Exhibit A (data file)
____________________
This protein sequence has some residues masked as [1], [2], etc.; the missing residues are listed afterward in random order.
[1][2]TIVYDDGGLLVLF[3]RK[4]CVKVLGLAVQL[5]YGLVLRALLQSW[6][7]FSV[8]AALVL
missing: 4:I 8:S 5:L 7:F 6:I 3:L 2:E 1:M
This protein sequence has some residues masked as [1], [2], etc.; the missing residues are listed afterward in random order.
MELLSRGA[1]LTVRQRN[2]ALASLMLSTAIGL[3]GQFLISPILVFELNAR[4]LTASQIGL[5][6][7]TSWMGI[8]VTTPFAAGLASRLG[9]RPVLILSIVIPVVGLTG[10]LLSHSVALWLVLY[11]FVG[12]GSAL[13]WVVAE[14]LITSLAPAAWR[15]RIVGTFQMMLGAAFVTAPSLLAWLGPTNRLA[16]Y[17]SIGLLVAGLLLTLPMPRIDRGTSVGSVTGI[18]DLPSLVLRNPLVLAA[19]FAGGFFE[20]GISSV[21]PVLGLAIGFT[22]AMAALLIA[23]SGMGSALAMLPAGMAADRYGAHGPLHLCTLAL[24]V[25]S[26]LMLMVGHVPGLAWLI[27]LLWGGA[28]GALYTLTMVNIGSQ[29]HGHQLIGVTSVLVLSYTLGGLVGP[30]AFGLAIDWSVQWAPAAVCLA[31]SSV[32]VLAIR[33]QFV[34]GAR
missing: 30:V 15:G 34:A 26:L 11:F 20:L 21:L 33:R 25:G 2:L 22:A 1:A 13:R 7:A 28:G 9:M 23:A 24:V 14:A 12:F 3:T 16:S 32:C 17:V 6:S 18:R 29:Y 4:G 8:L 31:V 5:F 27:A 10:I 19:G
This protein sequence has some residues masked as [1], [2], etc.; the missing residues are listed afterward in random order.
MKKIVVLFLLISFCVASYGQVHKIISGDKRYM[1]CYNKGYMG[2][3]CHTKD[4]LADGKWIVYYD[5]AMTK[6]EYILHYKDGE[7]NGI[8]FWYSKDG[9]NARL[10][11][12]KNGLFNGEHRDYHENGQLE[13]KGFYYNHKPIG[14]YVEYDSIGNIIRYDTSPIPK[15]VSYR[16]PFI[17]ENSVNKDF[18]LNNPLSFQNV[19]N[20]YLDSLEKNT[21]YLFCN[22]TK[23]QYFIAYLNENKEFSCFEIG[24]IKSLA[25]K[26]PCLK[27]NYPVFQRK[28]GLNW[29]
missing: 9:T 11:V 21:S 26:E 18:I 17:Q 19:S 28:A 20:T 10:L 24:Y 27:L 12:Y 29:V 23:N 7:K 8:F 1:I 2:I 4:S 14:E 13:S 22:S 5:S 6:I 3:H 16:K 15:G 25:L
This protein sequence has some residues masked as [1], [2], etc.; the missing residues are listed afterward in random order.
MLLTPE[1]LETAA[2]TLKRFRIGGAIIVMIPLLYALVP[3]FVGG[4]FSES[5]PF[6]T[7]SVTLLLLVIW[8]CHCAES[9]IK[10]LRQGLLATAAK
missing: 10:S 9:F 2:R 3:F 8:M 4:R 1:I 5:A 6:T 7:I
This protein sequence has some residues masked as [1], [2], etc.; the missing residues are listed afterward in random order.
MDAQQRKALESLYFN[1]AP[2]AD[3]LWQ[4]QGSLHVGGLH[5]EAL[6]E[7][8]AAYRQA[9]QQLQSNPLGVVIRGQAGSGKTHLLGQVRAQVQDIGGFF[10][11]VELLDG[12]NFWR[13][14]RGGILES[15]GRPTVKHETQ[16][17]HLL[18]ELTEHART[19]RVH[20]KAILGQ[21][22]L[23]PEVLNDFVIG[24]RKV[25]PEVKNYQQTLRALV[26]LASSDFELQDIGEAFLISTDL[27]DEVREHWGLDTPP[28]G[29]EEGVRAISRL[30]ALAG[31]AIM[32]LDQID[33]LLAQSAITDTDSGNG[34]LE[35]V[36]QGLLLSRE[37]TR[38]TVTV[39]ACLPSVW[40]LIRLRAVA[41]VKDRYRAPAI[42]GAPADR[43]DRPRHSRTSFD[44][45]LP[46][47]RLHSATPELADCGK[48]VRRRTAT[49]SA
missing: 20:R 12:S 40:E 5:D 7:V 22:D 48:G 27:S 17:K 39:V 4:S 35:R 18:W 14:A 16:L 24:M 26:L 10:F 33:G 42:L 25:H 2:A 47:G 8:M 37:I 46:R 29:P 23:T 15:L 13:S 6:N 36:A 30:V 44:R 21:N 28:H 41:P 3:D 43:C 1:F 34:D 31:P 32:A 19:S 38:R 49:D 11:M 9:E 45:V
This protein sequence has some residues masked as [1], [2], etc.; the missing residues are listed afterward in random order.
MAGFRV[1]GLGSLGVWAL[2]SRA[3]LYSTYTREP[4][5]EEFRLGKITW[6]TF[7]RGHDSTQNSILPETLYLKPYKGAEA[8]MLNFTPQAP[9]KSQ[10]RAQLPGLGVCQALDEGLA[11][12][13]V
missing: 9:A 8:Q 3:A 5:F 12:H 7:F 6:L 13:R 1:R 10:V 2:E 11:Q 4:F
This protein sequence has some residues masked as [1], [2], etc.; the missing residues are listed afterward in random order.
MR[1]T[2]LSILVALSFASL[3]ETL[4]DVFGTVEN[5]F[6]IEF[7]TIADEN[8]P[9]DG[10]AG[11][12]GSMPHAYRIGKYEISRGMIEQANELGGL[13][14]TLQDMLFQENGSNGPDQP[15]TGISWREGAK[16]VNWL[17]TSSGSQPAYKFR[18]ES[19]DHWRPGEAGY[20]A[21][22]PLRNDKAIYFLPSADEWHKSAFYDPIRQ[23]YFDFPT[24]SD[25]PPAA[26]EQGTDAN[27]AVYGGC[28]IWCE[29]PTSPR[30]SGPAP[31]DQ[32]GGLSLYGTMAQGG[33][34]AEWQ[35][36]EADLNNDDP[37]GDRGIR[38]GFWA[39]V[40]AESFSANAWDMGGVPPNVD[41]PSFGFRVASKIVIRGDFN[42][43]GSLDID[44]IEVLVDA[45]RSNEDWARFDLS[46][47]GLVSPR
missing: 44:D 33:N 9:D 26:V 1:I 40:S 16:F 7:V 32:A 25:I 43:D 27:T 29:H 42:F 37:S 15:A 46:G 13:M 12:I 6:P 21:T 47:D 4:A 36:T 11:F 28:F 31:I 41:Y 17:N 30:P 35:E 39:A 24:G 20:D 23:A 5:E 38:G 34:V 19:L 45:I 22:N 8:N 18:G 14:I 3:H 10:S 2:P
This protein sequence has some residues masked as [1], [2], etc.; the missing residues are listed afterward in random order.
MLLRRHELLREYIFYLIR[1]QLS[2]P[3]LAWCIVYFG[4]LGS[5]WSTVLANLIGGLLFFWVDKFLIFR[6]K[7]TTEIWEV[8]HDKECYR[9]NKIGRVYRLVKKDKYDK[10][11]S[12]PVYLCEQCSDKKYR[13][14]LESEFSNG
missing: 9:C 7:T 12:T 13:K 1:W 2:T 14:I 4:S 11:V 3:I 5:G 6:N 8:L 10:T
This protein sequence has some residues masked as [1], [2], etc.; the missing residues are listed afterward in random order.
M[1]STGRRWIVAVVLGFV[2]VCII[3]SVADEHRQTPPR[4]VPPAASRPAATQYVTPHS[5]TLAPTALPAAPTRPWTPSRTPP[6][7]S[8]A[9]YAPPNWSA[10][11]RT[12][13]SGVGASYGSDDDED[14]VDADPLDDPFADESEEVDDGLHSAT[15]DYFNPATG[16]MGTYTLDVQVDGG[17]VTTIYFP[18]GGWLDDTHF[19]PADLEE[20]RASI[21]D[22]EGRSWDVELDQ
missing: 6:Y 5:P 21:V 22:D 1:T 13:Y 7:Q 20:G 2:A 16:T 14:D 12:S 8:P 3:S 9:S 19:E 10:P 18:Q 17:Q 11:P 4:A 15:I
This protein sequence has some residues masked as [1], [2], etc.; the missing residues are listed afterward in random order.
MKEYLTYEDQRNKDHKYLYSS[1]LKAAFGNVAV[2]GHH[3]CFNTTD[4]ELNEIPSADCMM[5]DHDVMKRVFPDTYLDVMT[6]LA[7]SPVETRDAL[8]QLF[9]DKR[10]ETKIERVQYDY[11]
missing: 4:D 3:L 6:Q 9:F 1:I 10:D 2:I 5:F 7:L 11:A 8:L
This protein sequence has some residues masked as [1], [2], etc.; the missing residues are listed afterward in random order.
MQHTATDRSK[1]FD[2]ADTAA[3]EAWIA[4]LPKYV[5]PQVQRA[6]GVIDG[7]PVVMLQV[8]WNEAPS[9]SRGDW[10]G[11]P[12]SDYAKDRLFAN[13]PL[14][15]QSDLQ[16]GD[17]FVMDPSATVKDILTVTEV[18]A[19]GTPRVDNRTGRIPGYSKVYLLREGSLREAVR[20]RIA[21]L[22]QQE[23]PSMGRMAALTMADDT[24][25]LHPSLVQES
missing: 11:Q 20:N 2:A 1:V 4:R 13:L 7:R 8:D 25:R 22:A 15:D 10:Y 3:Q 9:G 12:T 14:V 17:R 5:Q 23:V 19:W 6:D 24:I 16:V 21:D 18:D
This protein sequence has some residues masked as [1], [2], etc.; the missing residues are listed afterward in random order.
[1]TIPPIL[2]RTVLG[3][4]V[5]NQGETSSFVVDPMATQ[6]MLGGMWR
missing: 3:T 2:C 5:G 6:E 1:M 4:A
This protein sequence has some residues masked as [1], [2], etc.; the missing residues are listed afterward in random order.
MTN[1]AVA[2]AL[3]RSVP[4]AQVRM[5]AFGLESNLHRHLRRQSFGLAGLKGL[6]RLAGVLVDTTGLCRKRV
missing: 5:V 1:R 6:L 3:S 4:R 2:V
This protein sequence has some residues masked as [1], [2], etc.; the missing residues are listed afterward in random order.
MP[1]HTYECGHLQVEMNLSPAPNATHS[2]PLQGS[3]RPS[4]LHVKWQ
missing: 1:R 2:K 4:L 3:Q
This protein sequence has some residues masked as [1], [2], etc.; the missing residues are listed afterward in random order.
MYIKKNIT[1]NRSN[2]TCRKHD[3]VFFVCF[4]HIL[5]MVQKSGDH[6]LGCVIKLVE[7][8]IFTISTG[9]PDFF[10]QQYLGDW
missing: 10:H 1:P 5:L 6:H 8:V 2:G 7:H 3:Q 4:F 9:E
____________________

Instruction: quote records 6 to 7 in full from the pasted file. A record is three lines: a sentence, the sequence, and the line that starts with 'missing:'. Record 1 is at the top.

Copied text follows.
This protein sequence has some residues masked as [1], [2], etc.; the missing residues are listed afterward in random order.
MAGFRV[1]GLGSLGVWAL[2]SRA[3]LYSTYTREP[4][5]EEFRLGKITW[6]TF[7]RGHDSTQNSILPETLYLKPYKGAEA[8]MLNFTPQAP[9]KSQ[10]RAQLPGLGVCQALDEGLA[11][12][13]V
missing: 9:A 8:Q 3:A 5:F 12:H 7:F 6:L 13:R 1:R 10:V 2:E 11:Q 4:F
This protein sequence has some residues masked as [1], [2], etc.; the missing residues are listed afterward in random order.
MR[1]T[2]LSILVALSFASL[3]ETL[4]DVFGTVEN[5]F[6]IEF[7]TIADEN[8]P[9]DG[10]AG[11][12]GSMPHAYRIGKYEISRGMIEQANELGGL[13][14]TLQDMLFQENGSNGPDQP[15]TGISWREGAK[16]VNWL[17]TSSGSQPAYKFR[18]ES[19]DHWRPGEAGY[20]A[21][22]PLRNDKAIYFLPSADEWHKSAFYDPIRQ[23]YFDFPT[24]SD[25]PPAA[26]EQGTDAN[27]AVYGGC[28]IWCE[29]PTSPR[30]SGPAP[31]DQ[32]GGLSLYGTMAQGG[33][34]AEWQ[35][36]EADLNNDDP[37]GDRGIR[38]GFWA[39]V[40]AESFSANAWDMGGVPPNVD[41]PSFGFRVASKIVIRGDFN[42][43]GSLDID[44]IEVLVDA[45]RSNEDWARFDLS[46][47]GLVSPR
missing: 44:D 33:N 9:D 26:V 1:I 40:S 16:F 7:V 32:A 25:I 43:D 27:T 29:H 42:F 37:S 15:A 46:G 13:M 12:I 6:P 21:T 47:D 4:A 36:T 11:F 28:F 31:I 41:Y 17:N 30:P 35:E 39:A 24:G 20:D 23:A 5:E 38:G 34:V 19:L 45:I 22:N 8:N 18:G 14:I 3:H 10:S 2:P